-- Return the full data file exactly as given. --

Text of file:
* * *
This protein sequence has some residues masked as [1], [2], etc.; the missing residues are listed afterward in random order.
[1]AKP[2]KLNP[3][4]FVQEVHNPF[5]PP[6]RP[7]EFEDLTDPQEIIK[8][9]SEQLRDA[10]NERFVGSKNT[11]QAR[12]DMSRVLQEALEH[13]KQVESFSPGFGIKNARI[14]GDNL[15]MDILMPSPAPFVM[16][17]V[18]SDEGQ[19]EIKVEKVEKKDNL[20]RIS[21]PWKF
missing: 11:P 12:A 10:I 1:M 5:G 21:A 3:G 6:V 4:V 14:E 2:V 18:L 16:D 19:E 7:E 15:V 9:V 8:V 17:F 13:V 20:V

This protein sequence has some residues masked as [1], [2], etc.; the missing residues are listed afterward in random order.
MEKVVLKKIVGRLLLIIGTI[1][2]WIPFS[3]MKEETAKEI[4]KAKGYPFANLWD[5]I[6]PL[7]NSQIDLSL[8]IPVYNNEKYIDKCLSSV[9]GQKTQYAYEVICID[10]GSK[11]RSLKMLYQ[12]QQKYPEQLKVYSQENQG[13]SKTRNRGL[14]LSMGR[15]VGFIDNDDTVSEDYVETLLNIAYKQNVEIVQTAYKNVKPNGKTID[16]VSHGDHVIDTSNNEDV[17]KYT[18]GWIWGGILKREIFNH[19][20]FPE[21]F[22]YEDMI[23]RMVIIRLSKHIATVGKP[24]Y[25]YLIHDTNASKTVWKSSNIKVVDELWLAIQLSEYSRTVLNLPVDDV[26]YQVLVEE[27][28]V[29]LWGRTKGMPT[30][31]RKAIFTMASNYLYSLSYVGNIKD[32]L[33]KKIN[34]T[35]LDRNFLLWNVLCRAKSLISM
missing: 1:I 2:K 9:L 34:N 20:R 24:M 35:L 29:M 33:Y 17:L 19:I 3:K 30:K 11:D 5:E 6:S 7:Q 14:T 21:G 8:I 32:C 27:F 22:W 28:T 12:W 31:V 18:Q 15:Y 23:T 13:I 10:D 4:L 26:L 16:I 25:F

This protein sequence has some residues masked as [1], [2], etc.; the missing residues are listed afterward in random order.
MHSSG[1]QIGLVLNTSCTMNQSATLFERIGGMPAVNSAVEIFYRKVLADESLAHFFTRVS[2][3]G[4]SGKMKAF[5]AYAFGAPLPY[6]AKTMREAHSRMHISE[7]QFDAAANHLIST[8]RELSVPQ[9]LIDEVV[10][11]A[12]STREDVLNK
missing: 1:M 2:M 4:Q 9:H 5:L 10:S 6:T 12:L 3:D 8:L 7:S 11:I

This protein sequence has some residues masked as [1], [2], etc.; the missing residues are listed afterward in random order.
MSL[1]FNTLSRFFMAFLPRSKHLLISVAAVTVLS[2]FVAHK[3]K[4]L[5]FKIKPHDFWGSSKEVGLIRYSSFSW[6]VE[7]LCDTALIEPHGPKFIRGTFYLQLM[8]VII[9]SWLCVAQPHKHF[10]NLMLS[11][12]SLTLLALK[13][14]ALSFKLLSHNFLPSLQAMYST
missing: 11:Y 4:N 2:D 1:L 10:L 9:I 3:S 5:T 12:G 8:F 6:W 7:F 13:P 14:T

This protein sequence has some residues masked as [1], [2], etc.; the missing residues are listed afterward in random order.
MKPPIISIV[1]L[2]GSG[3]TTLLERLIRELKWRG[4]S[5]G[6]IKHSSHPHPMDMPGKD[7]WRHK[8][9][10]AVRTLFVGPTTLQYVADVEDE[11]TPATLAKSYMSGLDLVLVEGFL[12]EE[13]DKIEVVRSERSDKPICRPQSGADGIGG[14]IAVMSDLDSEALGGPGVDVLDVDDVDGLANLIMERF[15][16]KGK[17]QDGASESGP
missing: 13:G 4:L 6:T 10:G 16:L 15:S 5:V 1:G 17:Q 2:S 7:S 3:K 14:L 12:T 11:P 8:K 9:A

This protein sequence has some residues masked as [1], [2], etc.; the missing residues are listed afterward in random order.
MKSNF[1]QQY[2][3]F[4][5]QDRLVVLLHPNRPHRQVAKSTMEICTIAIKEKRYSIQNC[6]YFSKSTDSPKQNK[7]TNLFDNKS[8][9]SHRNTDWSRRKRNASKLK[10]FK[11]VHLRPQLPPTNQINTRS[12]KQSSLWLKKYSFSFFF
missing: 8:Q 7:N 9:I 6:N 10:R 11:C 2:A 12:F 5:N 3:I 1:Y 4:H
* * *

This protein sequence has some residues masked as [1], [2], etc.; the missing residues are listed afterward in random order.
[1]AKP[2]KLNP[3][4]FVQEVHNPF[5]PP[6]RP[7]EFEDLTDPQEIIK[8][9]SEQLRDA[10]NERFVGSKNT[11]QAR[12]DMSRVLQEALEH[13]KQVESFSPGFGIKNARI[14]GDNL[15]MDILMPSPAPFVM[16][17]V[18]SDEGQ[19]EIKVEKVEKKDNL[20]RIS[21]PWKF
missing: 11:P 12:A 10:I 1:M 5:G 21:A 3:G 6:V 4:V 14:E 2:V 18:L 16:D 19:E 7:E 15:V 9:V 8:V 17:F 13:V 20:V

This protein sequence has some residues masked as [1], [2], etc.; the missing residues are listed afterward in random order.
MEKVVLKKIVGRLLLIIGTI[1][2]WIPFS[3]MKEETAKEI[4]KAKGYPFANLWD[5]I[6]PL[7]NSQIDLSL[8]IPVYNNEKYIDKCLSSV[9]GQKTQYAYEVICID[10]GSK[11]RSLKMLYQ[12]QQKYPEQLKVYSQENQG[13]SKTRNRGL[14]LSMGR[15]VGFIDNDDTVSEDYVETLLNIAYKQNVEIVQTAYKNVKPNGKTID[16]VSHGDHVIDTSNNEDV[17]KYT[18]GWIWGGILKREIFNH[19][20]FPE[21]F[22]YEDMI[23]RMVIIRLSKHIATVGKP[24]Y[25]YLIHDTNASKTVWKSSNIKVVDELWLAIQLSEYSRTVLNLPVDDV[26]YQVLVEE[27][28]V[29]LWGRTKGMPT[30][31]RKAIFTMASNYLYSLSYVGNIKD[32]L[33]KKIN[34]T[35]LDRNFLLWNVLCRAKSLISM
missing: 1:I 2:K 9:L 34:N 20:R 24:M 35:L 29:M 33:Y 17:L 19:I 3:K 30:K 11:D 5:E 6:S 7:Q 14:T 21:G 8:I 32:C 27:F 22:W 28:T 12:W 31:V 18:Q 15:Y 23:T 13:I 10:D 4:L 26:L 16:I 25:F

This protein sequence has some residues masked as [1], [2], etc.; the missing residues are listed afterward in random order.
MHSSG[1]QIGLVLNTSCTMNQSATLFERIGGMPAVNSAVEIFYRKVLADESLAHFFTRVS[2][3]G[4]SGKMKAF[5]AYAFGAPLPY[6]AKTMREAHSRMHISE[7]QFDAAANHLIST[8]RELSVPQ[9]LIDEVV[10][11]A[12]STREDVLNK
missing: 1:M 2:M 4:Q 9:H 5:L 10:S 6:T 12:L 3:D 8:L 7:S 11:I

This protein sequence has some residues masked as [1], [2], etc.; the missing residues are listed afterward in random order.
MSL[1]FNTLSRFFMAFLPRSKHLLISVAAVTVLS[2]FVAHK[3]K[4]L[5]FKIKPHDFWGSSKEVGLIRYSSFSW[6]VE[7]LCDTALIEPHGPKFIRGTFYLQLM[8]VII[9]SWLCVAQPHKHF[10]NLMLS[11][12]SLTLLALK[13][14]ALSFKLLSHNFLPSLQAMYST
missing: 11:Y 4:N 2:D 1:L 10:L 9:I 3:S 5:T 12:G 8:F 6:W 7:F 13:P 14:T

This protein sequence has some residues masked as [1], [2], etc.; the missing residues are listed afterward in random order.
MKPPIISIV[1]L[2]GSG[3]TTLLERLIRELKWRG[4]S[5]G[6]IKHSSHPHPMDMPGKD[7]WRHK[8][9][10]AVRTLFVGPTTLQYVADVEDE[11]TPATLAKSYMSGLDLVLVEGFL[12]EE[13]DKIEVVRSERSDKPICRPQSGADGIGG[14]IAVMSDLDSEALGGPGVDVLDVDDVDGLANLIMERF[15][16]KGK[17]QDGASESGP
missing: 13:G 4:L 6:T 10:G 16:L 15:S 5:V 1:G 17:Q 2:S 7:S 3:K 14:L 12:T 11:P 8:K 9:A

This protein sequence has some residues masked as [1], [2], etc.; the missing residues are listed afterward in random order.
MKSNF[1]QQY[2][3]F[4][5]QDRLVVLLHPNRPHRQVAKSTMEICTIAIKEKRYSIQNC[6]YFSKSTDSPKQNK[7]TNLFDNKS[8][9]SHRNTDWSRRKRNASKLK[10]FK[11]VHLRPQLPPTNQINTRS[12]KQSSLWLKKYSFSFFF
missing: 8:Q 7:N 9:I 6:N 10:R 11:C 2:A 12:F 5:N 3:I 1:Y 4:H